Unpopular opinion: Carmakers don't care about your comfort anymore

Jason · Jan 13, 2021 01:00 PM

There has been a trend I have been observing for the past decade or so in the automotive industry. Almost every car that leaves the factory gates, is equipped with wheels that are one size too big. Why is that?

Does a Honda HR-V really need 18-inch wheels?

The cynic in me would simply say that this trend is just carmakers finding more ways to lighten your pockets by charging an exorbitant amount for wheels and tyres. Audi will even mandate 22-inch wheels if you option carbon-ceramic brakes with the new RS6. Who are the biggest winners? Tyre and wheel companies.

Carbon ceramic brakes & 22-inch wheels..... in a wagon, albeit a fast wagon

Have you seen prices of tyres from 18-inch onwards? If you haven’t, just know that one 19-inch tyre can probably buy you an entire set of 15-inch tyres, with change to spare. The same applies for wheels. You can’t escape this rule, bigger simply means more expensive, in this context at least.

Mk8 Golf R's 19-inch 'Estoril' wheels will love the attention, but not potholes

Also, in the interest of maintenance, have you seen Malaysian roads? No matter how careful you are, it is inevitable that you will run into a pothole, and destroy a tyre, your wheel, steering rack, suspension and possibly your bank balance too. It is a rite of passage. Did I mention bigger wheels and tyres generally cost more, especially if your car comes with run-flat tyres?

That’s even before we get to the subject of ride comfort. You see, bigger wheels usually come at the expense of ride comfort. Why? To run bigger wheels, your tyres need to be of a lower profile ie thinner rubber. Common sense will dictate that, less rubber = less comfort.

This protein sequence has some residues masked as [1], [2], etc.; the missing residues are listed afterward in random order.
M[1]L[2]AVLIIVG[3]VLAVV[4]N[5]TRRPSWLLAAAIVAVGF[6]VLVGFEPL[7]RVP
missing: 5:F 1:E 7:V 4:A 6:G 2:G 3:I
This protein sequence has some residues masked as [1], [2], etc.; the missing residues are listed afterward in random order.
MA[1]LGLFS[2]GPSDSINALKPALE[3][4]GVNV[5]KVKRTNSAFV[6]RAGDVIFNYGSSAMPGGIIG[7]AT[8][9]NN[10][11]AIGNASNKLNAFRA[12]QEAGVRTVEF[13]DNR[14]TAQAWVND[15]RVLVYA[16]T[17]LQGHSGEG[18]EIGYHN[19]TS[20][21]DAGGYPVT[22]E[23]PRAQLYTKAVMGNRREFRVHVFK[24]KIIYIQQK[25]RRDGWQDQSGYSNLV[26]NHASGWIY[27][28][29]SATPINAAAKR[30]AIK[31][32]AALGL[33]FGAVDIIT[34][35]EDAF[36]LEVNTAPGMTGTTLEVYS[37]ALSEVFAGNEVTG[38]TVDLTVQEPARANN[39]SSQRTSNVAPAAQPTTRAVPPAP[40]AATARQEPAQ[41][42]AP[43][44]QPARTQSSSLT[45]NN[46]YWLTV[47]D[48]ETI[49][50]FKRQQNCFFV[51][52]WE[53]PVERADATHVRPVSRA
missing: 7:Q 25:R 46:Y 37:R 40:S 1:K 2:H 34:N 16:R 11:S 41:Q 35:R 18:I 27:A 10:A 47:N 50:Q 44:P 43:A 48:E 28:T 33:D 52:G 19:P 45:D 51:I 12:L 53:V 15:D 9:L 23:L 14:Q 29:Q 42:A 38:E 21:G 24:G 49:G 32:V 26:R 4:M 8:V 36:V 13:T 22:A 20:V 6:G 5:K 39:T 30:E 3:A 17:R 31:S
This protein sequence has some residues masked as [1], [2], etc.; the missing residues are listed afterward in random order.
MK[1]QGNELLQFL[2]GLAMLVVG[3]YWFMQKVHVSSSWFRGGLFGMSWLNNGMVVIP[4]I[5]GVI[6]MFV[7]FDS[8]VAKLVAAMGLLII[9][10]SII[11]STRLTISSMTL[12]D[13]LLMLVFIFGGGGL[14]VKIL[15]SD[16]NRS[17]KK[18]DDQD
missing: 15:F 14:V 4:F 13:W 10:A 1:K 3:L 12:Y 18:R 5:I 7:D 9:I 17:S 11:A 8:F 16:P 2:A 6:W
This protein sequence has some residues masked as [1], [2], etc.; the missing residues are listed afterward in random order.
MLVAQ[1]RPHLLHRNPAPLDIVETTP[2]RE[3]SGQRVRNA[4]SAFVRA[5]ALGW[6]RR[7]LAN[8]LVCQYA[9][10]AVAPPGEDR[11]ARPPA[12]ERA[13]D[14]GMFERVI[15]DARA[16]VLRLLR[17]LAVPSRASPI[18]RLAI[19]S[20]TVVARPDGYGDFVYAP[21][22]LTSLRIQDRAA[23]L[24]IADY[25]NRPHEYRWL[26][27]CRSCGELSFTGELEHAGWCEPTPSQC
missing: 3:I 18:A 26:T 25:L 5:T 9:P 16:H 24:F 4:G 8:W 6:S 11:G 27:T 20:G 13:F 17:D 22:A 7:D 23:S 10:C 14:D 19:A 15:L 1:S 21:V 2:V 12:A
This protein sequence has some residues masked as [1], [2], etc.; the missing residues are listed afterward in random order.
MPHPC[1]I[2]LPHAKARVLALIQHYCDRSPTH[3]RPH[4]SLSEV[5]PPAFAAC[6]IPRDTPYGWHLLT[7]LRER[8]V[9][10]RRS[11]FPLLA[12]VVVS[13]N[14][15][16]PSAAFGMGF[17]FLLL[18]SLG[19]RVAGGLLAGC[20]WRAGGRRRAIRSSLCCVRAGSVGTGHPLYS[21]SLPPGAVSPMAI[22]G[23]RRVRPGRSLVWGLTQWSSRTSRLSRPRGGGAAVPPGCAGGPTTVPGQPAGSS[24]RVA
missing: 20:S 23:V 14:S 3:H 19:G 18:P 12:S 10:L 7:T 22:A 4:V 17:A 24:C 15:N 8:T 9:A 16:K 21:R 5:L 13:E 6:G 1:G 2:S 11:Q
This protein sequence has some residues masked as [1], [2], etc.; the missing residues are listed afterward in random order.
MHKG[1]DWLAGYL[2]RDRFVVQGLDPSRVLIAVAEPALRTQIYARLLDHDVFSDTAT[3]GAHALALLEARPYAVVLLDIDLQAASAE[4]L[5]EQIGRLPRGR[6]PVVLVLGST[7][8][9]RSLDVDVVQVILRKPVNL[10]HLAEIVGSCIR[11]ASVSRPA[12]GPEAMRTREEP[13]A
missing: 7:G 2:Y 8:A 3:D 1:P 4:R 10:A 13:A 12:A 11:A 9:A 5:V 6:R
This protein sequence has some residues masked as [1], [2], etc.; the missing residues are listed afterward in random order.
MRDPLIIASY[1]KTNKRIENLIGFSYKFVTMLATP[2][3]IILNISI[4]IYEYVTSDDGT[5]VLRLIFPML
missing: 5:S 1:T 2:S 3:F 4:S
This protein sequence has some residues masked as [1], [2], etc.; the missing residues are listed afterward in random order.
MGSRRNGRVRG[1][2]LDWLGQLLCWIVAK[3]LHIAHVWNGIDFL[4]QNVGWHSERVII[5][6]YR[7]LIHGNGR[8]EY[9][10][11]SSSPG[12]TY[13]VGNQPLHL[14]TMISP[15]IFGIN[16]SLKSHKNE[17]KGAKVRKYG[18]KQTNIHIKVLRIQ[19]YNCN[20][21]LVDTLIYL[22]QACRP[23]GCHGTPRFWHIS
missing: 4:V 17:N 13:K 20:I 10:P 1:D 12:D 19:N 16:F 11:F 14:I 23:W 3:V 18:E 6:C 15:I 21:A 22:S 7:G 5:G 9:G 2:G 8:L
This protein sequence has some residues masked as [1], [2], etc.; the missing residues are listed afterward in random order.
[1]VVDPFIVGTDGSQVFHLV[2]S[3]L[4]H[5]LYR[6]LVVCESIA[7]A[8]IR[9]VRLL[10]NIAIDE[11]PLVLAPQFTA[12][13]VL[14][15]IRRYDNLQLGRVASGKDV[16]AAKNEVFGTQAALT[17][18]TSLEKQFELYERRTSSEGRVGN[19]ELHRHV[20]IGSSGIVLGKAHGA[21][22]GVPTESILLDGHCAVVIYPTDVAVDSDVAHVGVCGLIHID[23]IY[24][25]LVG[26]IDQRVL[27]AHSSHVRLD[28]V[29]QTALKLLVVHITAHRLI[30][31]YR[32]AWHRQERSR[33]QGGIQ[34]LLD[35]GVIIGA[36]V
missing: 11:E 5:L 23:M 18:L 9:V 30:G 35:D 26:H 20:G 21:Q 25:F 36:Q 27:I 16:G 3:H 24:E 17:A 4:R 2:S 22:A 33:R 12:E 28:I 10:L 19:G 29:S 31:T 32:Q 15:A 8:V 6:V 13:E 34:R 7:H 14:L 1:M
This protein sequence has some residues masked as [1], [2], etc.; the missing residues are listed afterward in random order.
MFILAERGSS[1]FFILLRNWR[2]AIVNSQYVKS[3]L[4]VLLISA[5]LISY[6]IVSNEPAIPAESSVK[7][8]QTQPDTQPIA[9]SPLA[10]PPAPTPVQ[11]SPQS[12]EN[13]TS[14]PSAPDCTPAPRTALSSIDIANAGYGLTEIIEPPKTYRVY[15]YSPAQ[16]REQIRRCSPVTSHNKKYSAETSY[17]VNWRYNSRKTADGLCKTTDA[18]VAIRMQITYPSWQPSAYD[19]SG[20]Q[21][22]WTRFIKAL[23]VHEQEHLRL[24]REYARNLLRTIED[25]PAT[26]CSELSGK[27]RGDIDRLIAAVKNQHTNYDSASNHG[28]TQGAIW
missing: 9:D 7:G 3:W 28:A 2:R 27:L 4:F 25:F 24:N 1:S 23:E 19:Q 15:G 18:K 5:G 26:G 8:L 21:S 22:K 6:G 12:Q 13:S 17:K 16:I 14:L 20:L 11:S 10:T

One Golf will deal with Malaysian roads well, the other..... probably won't

This is compounded by the fact that some carmakers insist on equipping their cars with run-flat tyres out of the box. Whilst the technology has improved, run-flats are generally, pound-for-pound, just not as comfortable as its conventional counterparts.

Recently, we had the pleasure of getting behind the wheel of a BMW M340i. Whilst it did ride remarkably well for a car that was shod on 19-inch wheels and run-flat tyres, you get the feeling that the suspension was working overtime to ensure compliance. Therein lies the problem. Other aspects of the car had to be compromised, for the sake of looking good.

Of course, carmakers argue that by increasing wheel and tyre sizes, you get sharper steering, high-speed stability and perhaps braking performance. But let’s be honest here, most users care very little for such things on a daily commute. Even if you’re an enthusiast, how often can you actually exploit the benefits that bigger wheels and tyres bring?

In the end, there’s an inescapable feeling that carmakers are fitting bigger wheels onto their models for vanity’s sake. Bigger wheels will look undoubtedly better on any car, but there’s a practical price that owners have to pay. And for many, that is a trade-off they will happily do without. 22-inch wheels on an Audi RS6? Is that really necessary?